7 Things You Need to Do Before Submitting a Storm Damage Claim
Wind and hail damage are the leading causes of property damage to homeowners. You never know when a wind or hail storm will sweep through your neighborhood, but that’s probably one of the reasons you keep home insurance at all times.
If you have homeowner’s insurance, you have protection for your home and property if a storm causes damage. Anytime you experience damage from a storm, you can file a storm damage claim with your insurance provider.
Should you always file a claim, though? There are times when you should, and times when you shouldn’t. The next time you encounter storm damage, you should do these seven things before submitting a storm damage claim.
Read Through Your Policy to Make Sure It’s Covered
Before filing an insurance claim, it is always helpful to read through your home insurance policy to make sure it covers the peril that caused the damage. You can find this information on your insurance policy declaration page.
Most standard home insurance policies cover wind and hail damage, but they might not cover damages from floods or hurricanes. If the damage is from a covered peril, you might want to proceed with filing a claim.
If the damage is from a peril that your policy doesn’t cover, you can’t file a claim. Your policy won’t cover the costs, so there is no point in filing the claim. If you aren’t sure if your policy covers it, call your insurance agent and ask.
If a storm damaged your home, there’s a good chance that other homeowners in your neighborhood also have damage. In this case, your insurance agent might be expecting a call from you.
Check Your Deductible Amount
The next thing you should do before filing a claim is to check your deductible amount. Your deductible is the amount you will be responsible for if you file a claim.
For example, suppose you have a $1,000 deductible. If you have damages that exceed this amount, you must pay the $1,000 before your policy pays the remaining balance.
Knowing your deductible is helpful, as it can guide you in deciding if you should file a claim or not. If the repairs cost less than your deductible, you shouldn’t file a claim. If they cost more than your deductible, filing a claim might make sense.
Evaluate the Storm Damage
Another excellent step to take is to evaluate the storm damage. What damage do you have? Is the damage to your home, your belongings, or something else?
How much damage is there? Evaluating the storm damage is a crucial step to take before submitting storm damage claims, as this can also help you decide if you should file a claim or not.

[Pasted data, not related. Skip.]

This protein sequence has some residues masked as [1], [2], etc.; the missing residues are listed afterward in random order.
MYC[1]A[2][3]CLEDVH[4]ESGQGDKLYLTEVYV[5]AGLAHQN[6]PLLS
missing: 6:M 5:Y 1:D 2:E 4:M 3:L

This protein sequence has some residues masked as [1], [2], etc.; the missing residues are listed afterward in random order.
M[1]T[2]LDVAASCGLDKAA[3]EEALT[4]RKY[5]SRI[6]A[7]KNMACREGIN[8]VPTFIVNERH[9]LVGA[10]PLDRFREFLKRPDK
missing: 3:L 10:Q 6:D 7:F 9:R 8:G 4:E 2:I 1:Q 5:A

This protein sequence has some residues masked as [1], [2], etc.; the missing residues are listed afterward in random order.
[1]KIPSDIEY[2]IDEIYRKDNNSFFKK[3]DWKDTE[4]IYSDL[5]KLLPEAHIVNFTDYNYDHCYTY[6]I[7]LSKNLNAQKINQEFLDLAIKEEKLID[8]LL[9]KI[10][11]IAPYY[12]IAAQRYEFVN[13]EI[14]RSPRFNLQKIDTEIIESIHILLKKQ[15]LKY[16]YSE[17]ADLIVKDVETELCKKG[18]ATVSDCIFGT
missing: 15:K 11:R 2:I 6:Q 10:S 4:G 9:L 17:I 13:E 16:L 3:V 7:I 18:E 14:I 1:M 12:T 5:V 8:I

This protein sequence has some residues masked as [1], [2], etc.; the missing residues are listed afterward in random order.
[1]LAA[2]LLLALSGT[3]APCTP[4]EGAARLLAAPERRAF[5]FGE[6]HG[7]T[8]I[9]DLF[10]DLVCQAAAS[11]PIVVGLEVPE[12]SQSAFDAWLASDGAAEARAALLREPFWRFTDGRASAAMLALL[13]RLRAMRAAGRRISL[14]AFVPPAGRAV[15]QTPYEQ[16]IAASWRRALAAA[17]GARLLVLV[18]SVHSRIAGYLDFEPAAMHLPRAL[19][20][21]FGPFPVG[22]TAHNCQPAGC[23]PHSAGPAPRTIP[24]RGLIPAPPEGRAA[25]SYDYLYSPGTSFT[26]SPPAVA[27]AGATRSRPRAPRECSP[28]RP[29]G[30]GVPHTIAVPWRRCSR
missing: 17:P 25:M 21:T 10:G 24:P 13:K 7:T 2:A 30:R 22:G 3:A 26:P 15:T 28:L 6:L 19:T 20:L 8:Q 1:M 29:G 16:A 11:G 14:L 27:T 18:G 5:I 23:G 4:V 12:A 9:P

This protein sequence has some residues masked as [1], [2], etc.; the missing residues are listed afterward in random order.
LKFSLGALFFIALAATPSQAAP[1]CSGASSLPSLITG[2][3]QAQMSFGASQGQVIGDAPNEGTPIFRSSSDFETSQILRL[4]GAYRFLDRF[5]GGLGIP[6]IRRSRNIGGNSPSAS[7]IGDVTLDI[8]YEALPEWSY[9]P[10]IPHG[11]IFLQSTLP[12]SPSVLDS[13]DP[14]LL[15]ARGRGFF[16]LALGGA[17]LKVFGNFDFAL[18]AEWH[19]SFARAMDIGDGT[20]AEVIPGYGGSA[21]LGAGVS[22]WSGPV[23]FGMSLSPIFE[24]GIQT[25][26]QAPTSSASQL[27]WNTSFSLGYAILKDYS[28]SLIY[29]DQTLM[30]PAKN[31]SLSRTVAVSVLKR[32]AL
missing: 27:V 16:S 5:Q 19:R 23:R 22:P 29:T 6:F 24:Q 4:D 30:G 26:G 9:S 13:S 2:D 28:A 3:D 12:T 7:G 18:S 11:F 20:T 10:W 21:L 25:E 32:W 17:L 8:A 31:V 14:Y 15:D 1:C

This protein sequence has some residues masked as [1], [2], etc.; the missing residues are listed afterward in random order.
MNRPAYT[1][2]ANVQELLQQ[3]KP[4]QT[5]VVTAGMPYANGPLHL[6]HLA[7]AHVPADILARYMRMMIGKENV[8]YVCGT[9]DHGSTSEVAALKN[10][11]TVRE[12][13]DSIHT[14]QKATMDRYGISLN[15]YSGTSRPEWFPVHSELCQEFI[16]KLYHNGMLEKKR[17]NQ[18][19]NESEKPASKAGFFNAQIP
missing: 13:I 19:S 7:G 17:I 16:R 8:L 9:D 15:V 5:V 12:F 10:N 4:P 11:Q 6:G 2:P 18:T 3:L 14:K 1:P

If you’re not sure how to evaluate the damage, ask a friend or relative for help. Look closely at every part of your home to ensure that you know the full extent of the damage.
Ask for Quotes
It is also wise to ask contractors for quotes. While your insurance agent will send an adjuster to your home to estimate the damages and repairs, you also have the right to evaluate the costs for the repairs.
Suppose you have roof damage from hail or wind. You might not want to get on your roof, as this is dangerous, plus you might not know what to look for when you get up there.
You can hire a roofing contractor, though, to get on your roof to examine it. The roofing contractor can determine the extent of the damages and the costs of repairing it. You can use these quotes to negotiate with your insurance provider.
Keep a Log of Damages and Expenses
The next thing to consider doing with storm damage claims is keeping a log of damages and expenses. As soon as you find the storm damage, start a log. You can use this log to write down any damages you see.
You can also use the log to record expenses you had to make due to the storm damage. For example, did you have to purchase materials to cover a broken window after the storm broke it?
If so, write down these costs to include with your claim. If you file a claim, your provider should compensate you for these costs.
Determine If You Can Continue Living in the Home
Storms can cause minor or major damage to a home. After the storm hits, you should evaluate your house to see if you can continue living there. If the damage was severe, you might have to move out for a while.
If you are forced to move somewhere else for a while, check your policy to see if it offers additional living expense (ALE) coverage. If it does, your insurance policy will pay for the costs of renting a hotel or apartment during this time.
Decide Whether to File a Storm Damage Claim
After completing the first six steps, you might need to take some time to evaluate your situation before filing a claim. While you’re doing this, you should determine if filing a claim makes sense.
If you can get by without filing a claim, you can protect your claim’s record with your insurance company. The benefit of this is that you can avoid premium increases.
If you have significant damages that will cost a lot to repair, you should file a claim. Remember, you have home insurance for this purpose. You shouldn’t feel bad if you have to file a claim on your policy, as many people do after storms cause damage.
Find Out Your Options Before Proceeding
Storms can occur at any time without any notice or warning. If you encounter a time when you must file a storm damage claim, consider these seven things first.
It is also wise to update your homeowner’s insurance policy yearly to ensure that you have the right coverage types. If you are interested in learning more about insurance coverage, check our blog for more information.